My own take on the short term:
Obstruct like hell on judicial nominations and anything else likely to be permanent
Raise hell whenever Bush sticks it to the little guy on economic issues, and have viable alternatives to talk about
Make sure regulatory agencies and R&D don't die on the vine from lack of funding
Give the Republicans enough rope to hang themselves on their social issues (which are really unpopular with lots of urban and suburban GOP voters)
My take on the long term:
Coming soon.........in an interminable series of posts that should take until Thanksgiving to get online at a rate of one per day.
And read Jonathan Chait for his truly depressing take on what the Dems were facing last week and will face every election from now on:
The fact of the matter is the Republican Party enjoys certain basic advantages when it comes to getting its message across. One is that it has substantially more money for TV advertising. (Republicans touted this advantage while talking up their prospects prior to the election. Now that they've won, they ignore the impact of money completely.) The GOP also enjoys allied media outlets like Fox News and talk radio, which disseminate its message to its base in a way that Democrats can't duplicate..............
..............But, for the foreseeable future, Democrats will continue to lose, and the notion that smarter tactics or better leaders or even a sweeping strategic reconceptualization can rescue them from their predicament is little more than a comforting delusion.
Not that I'm nearly as pessimistic as Chait, but the Democrats do face some massive structural impediments in the media and in fundraising that shouldn't be overlooked. That's why GOP-style top down campaigns only work for the Corzine-Dayton set in the Democratic Party. The rest of us need to rely on old fashioned door knocking and grassroots organizing (a la Paul Wellstone).
Step By Step
1) The Democrats have absolutely no power to push an agenda right now
2) Because of this, they have no responsibility to push an agenda
3) Their only duty is to block the bad shit that Bush wants to do to our country
4) Blocking stuff is better done by fighters than by compromisers
5) Nancy Pelosi is a fighter, neither Martin Frost nor Harold Ford is
6) Therefore, I think Pelosi is a good leader for the House Democrats right now
7) If the Democrats actually had control of the House, I'd rather have Martin Frost in charge (but they don't)
8) For related reasons, I'd rather have Bob Byrd as Minority Leader in the Senate than Tom Daschle (but I'd rather have Daschle as Majority Leader)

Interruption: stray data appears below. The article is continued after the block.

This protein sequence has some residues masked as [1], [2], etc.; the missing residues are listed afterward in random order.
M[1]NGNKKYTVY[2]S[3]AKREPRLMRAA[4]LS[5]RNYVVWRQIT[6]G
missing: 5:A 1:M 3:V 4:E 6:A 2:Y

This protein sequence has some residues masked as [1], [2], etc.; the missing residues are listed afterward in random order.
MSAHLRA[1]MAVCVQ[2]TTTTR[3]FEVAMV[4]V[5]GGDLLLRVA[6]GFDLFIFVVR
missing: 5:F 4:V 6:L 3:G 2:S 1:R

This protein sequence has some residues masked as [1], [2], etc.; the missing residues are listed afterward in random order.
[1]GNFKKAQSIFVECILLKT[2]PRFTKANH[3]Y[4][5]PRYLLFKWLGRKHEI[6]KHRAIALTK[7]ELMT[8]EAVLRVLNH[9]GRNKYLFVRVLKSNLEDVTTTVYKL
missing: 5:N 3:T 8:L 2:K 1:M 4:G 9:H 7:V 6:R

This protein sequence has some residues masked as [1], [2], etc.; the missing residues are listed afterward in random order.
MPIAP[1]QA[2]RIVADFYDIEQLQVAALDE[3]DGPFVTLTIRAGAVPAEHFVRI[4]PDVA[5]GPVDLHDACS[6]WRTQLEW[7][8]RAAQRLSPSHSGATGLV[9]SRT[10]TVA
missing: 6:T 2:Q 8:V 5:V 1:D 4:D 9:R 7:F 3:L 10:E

9) This is why Gingrich was a much more effective Minority Leader than Bob Dole, but not as good in the driver's seat (Newt = Fighter, Viagra/Pepsi = Compromiser).
10) Remember, the Democrats have no power right now. So we can blame every single bad thing that happens in the next two years on the Republican Party. Everything.
UPDATE: Not having to push an agenda is not the same as not having to have an agenda. They just don't have any duty to go down swinging in a quixotic fight (since they have no way of pushing anything through Congress and getting it signed into law).
OppositionMy good buddy South Knox Bubbaand the New Republic have both taken issue with what they see as a leftward lurch by the Democratic Party, as represented by the election on Nancy Pelosi as Minority Leader in the House of Representatives. They argue, rightly, that the Democrats must win moderate voters to be competitive in 2004, and draw the conclusion, wrongly, that Pelosi's election will prevent this. Let me explain.
You cannot win an election against a fairly popular incumbent by agreeing with him on every issue of substance. The Democrats became their own worst enemy in 2004 by deciding to play it safe. They knew that Bush was popular after Sept 11th, and decided that they would work with him whenever possible and wouldn't go out of their way to criticize him. Even on issues where the public resoundingly disagrees with Bush's positions (such as the environment and regulation of corporate behavior), the Congressional leadership refused to pick fights with Bush, and they bent over backward to agree with him on foreign policy even while his Party was comparing them to Saddam Hussein.